Living Rent Free in My Head
Six months ago, I got into a big argument with my mother. She did something stupid with her computer that was against my repeated sound advice. (I am her full time IT support.) When confronted, my mother refused to take responsibility, and the argument has simmered since that day. Of course, we all have our little parental tiffs and that is a part of life.
Since the initial incident, my anger has faded into a minor annoyance, but recently, there was an unexpected wrinkle. I was watching a rerun of the television show The Big Bang. The actor/character, Will Wheaton, did something that angered the character, Sheldon. He became furious and fumed over the incident. When Will realized, he was getting to Sheldon, he pointed to Sheldon’s head and said, “I am living rent free, right here.”
The moment felt like a lightning bolt and I realized I had been allowing my mother’s mistake to get to me. In reality, this incident was her doing, and the result had no effect on me. Yet, my anger still consumed me.
After making the connection, I understood it was possible to release the hold that anger had taken. I felt so much better.
Thinking back on my life, there were many incidents that I fumed over for years. The anger ate my soul, consumed time, and reduced my happiness. I wish I had made the connection when I was ten years old.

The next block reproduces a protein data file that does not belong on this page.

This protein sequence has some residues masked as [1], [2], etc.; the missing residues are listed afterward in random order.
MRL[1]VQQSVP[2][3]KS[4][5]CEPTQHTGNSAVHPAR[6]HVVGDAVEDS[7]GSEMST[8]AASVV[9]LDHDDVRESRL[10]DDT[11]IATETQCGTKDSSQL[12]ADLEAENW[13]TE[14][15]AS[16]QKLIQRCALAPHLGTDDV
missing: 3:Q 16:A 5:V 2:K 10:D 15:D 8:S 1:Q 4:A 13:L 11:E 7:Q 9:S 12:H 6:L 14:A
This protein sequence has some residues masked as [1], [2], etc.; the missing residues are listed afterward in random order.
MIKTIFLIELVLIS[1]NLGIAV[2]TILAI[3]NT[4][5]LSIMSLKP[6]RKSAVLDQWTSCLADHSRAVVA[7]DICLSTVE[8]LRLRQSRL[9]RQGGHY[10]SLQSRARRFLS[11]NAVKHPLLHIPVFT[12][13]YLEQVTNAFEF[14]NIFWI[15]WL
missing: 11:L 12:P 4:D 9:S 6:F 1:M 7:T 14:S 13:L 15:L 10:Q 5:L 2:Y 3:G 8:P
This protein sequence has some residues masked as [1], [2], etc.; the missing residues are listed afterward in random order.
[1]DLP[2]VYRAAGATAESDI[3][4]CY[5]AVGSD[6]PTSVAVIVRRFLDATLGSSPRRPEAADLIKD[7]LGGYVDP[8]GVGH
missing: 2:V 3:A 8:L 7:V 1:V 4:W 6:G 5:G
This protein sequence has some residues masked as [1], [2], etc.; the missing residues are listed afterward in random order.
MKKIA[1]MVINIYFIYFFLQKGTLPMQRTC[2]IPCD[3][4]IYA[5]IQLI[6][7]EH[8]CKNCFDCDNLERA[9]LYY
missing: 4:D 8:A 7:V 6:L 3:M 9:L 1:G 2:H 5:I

But… What about a character? Can their minds have somebody living rent free? “Bill got mad and brooded for months.” “Bill never let the argument go.” “A year later, Bill was still mad.” These statements seem valid, but they are missing the continuing motivation to be angry, and it seems strange that the character cannot let the incident go.
I have learned the hard way that unexplained motivation is reading death. Readers get hung up by this flaw and leave nasty reviews. What can writers do? They must develop an apparent reason for the anger and resolve the situation. “Bill was mad because his mother broke their computer by installing a program from a scam email. A month later, she promised never to do this again. He forgave her, and she offered to take him to dinner.” Easy, logical, closed-loop, and no motivation issues. (I wish real life worked this way.)
Finding areas in our lives to improve upon is terrific, and hopefully, this is the last time somebody will live rent free in my head.

You’re the best -Bill
November 22, 2023
Read my next blog.
We Live Like Kings and That’s Hard to Write About

Follow me

Copyright © 2023 Bill Conrad